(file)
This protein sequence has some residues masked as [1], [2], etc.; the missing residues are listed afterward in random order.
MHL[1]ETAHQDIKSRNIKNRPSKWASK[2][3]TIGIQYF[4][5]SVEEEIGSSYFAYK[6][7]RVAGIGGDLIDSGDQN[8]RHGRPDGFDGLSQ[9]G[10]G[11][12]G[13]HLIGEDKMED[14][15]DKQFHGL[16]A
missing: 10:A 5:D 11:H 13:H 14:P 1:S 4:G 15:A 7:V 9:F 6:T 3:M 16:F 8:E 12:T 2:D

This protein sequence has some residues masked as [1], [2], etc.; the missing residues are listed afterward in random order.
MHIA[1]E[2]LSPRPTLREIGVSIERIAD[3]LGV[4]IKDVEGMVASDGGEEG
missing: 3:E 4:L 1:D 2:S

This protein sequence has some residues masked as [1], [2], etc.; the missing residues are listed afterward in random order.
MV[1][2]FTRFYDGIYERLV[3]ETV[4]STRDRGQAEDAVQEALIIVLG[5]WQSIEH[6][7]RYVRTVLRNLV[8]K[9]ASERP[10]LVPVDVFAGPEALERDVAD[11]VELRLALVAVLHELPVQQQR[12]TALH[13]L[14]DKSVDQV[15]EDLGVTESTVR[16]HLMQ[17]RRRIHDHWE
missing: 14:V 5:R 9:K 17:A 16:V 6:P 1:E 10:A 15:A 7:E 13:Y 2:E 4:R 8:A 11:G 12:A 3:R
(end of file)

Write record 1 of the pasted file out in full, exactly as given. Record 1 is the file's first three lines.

This protein sequence has some residues masked as [1], [2], etc.; the missing residues are listed afterward in random order.
MHL[1]ETAHQDIKSRNIKNRPSKWASK[2][3]TIGIQYF[4][5]SVEEEIGSSYFAYK[6][7]RVAGIGGDLIDSGDQN[8]RHGRPDGFDGLSQ[9]G[10]G[11][12]G[13]HLIGEDKMED[14][15]DKQFHGL[16]A
missing: 10:A 5:D 11:H 13:H 14:P 1:S 4:G 15:A 7:V 9:F 6:T 3:M 16:F 8:E 12:T 2:D